Storage Requirements for Grain Security for Marketing Assistance Loans
This rule proposes changes to the regulations governing the Marketing Assistance Loan Programs of the Commodity Credit Corporation (CCC) that are authorized by the Farm Security and Rural Investment Act of 2002 (2002 Act). CCC is proposing to no longer require a Federally-licensed warehouse operator, or in a State with a warehouse licensing programs, a State-licensed warehouse operator to execute a CCC storage agreement. Nothing in this proposed rule will affect the administration of the United States Warehouse Act by USDA.
Table of Contents Back to Top
- FOR FURTHER INFORMATION CONTACT:
- SUPPLEMENTARY INFORMATION:
- Proposed Changes
- Notice and Comment
- Executive Order 12866
- Regulatory Flexibility Act
- Environmental Assessment
- Executive Order 12988
- Executive Order 12372
- Unfunded Mandates Reform Act of 1995
- Paperwork Reduction Act
- Executive Order 12612
- Government Paperwork Elimination Act
- Federal Assistance Programs
- List of Subjects in 7 CFR Part 1421
- PART 1421—GRAINS AND SIMILARLY HANDLED COMMODITIES—MARKETING ASSISTANCE LOANS AND LOAN DEFICIENCY PAYMENTS FOR THE 2002 THROUGH 2007 CROP YEARS
- Subpart A—General
- Subpart B—Marketing Assistance Loans
DATES: Back to Top
Comments should be received on or before August 2, 2006.
ADDRESSES: Back to Top
CCC invites interested persons to submit comments on this proposed rule and on the collection of information required to administer the affected regulations. Comments may be submitted by any of the following methods:
- E-Mail: Send comments to: email@example.com.
- Fax: Submit comments by facsimile transmission to: (202) 690-1536.
- Mail: Send comments to: Director, Price Support Division, Farm Service Agency, United States Department of Agriculture (USDA), Room 4095-S, 1400 Independence Avenue, SW., Washington, DC 20250-0512.
- Hand Delivery or Courier: Deliver comments to the above address.
- Federal Rulemaking Portal: Go to http://www.regulations.gov. Follow the online instructions for submitting comments.
All written comments will be available for public inspection at the above address during business hours from 8 a.m. to 5 p.m., Monday through Friday.
FOR FURTHER INFORMATION CONTACT: Back to Top
Kimberly Graham; phone: (202) 720-9154; e-mail: firstname.lastname@example.org, or fax: (202) 690-1536.
SUPPLEMENTARY INFORMATION: Back to Top
Background Back to Top
Since the enactment of the Agricultural Act of 1949, the major activity of CCC has been the administration and implementation of nonrecourse marketing assistance loans to producers of major agricultural commodities. Generally, Congress established loan rates for certain commodities, e.g.$1.95 per bushel for corn, for the 2004 through 2007 crop years. Under nonrecourse loan provisions, the producer may satisfy the loan obligation through forfeiture to CCC of the commodity pledged as collateral for the loan.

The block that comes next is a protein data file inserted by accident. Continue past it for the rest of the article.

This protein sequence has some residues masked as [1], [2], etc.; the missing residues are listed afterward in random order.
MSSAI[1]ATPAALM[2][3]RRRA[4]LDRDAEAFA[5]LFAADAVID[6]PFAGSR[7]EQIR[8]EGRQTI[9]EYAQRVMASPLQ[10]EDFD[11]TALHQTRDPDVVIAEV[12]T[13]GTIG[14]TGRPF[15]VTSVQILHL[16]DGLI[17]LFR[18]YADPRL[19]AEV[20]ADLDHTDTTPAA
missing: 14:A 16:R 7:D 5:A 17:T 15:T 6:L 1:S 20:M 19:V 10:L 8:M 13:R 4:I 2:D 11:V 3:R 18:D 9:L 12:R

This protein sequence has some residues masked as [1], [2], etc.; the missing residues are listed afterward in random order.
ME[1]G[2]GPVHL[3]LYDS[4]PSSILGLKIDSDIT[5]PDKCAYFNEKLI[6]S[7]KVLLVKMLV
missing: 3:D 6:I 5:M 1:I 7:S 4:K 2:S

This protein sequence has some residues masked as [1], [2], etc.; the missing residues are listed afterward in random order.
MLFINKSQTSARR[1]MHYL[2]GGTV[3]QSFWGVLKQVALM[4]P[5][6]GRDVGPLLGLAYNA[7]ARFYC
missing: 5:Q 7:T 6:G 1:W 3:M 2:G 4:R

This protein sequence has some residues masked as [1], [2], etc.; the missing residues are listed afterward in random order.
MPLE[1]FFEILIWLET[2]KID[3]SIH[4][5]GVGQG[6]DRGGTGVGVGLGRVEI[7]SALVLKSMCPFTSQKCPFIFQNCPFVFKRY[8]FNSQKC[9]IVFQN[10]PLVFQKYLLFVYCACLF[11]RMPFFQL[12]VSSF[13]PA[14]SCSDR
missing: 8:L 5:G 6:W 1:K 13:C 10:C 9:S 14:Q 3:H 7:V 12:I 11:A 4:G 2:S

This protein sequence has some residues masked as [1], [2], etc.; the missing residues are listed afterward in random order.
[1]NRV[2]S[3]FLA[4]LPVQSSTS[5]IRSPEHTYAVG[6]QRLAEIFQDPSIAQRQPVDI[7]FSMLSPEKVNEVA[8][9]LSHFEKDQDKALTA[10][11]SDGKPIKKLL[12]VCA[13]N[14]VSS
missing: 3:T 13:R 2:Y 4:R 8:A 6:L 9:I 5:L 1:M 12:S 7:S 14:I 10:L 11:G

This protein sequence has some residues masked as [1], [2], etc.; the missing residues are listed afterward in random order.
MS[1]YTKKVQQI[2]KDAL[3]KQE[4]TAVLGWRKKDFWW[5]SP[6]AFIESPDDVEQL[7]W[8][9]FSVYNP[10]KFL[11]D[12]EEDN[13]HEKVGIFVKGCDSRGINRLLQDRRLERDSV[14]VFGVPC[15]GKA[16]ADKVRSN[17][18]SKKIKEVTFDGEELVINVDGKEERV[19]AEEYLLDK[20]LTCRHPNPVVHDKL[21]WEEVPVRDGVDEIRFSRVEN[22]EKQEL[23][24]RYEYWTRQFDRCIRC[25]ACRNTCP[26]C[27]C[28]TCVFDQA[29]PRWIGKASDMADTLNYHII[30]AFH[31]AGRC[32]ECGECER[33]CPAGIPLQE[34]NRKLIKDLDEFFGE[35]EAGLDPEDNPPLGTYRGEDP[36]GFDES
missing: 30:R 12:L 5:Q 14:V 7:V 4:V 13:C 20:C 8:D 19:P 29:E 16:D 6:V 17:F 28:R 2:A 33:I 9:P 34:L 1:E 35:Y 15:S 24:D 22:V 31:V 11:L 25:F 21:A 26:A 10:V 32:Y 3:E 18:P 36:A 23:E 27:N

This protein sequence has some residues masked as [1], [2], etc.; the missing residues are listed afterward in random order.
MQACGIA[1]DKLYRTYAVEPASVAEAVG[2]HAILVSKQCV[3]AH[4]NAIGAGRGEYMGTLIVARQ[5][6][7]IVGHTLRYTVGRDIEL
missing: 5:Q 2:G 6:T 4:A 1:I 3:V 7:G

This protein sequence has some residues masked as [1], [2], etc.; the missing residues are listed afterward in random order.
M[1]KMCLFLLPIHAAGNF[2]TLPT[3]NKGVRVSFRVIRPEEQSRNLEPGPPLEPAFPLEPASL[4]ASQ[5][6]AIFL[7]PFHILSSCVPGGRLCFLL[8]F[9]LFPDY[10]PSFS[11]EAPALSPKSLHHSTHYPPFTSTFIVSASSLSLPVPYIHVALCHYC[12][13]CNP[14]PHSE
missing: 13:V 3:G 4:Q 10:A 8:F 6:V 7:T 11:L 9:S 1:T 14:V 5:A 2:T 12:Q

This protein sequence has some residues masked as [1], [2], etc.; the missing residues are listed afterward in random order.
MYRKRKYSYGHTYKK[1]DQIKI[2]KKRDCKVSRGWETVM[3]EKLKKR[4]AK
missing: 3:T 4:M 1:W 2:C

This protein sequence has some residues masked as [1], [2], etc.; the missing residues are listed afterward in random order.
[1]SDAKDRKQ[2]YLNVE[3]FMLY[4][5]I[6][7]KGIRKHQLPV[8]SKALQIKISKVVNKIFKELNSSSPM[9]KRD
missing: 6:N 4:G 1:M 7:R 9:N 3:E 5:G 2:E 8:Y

Since 1949, the commodities pledged as collateral for these loans could be stored on the producer's farm or in approved warehouses. Historically, approved warehouses have been warehouse operators who entered into storage agreements with CCC that set forth terms and conditions regarding: (1) Financial aspects of the warehouse; (2) rates that are applicable to the storage of CCC owned inventory and CCC loan collateral; (3) handling and delivery charges with respect to these commodities; and (4) related storage issues.
Most States, as well as the Department of Agriculture (USDA), have a warehouse licensing regime for the storage of agricultural commodities. In these States, generally, an entity must have a State or Federal license to engage in storing these commodities. These licensed entities issue warehouse receipts that evidence ownership of commingled commodities. In general, those non-licensed entities in States with licensing programs may not store agricultural commodities on behalf of producers but are free to purchase commodities from producers. Accordingly, in such States, commercial feed lots, ethanol plants, wool pools, and other entities that are the “end users” of the commodity are not licensed warehouses and, therefore, may not store commodities on behalf of producers. In those States that do not have such a licensing regime, warehouses must still follow State laws relating to bailment and storage. The State laws relating to bailment and storage may vary from State to State.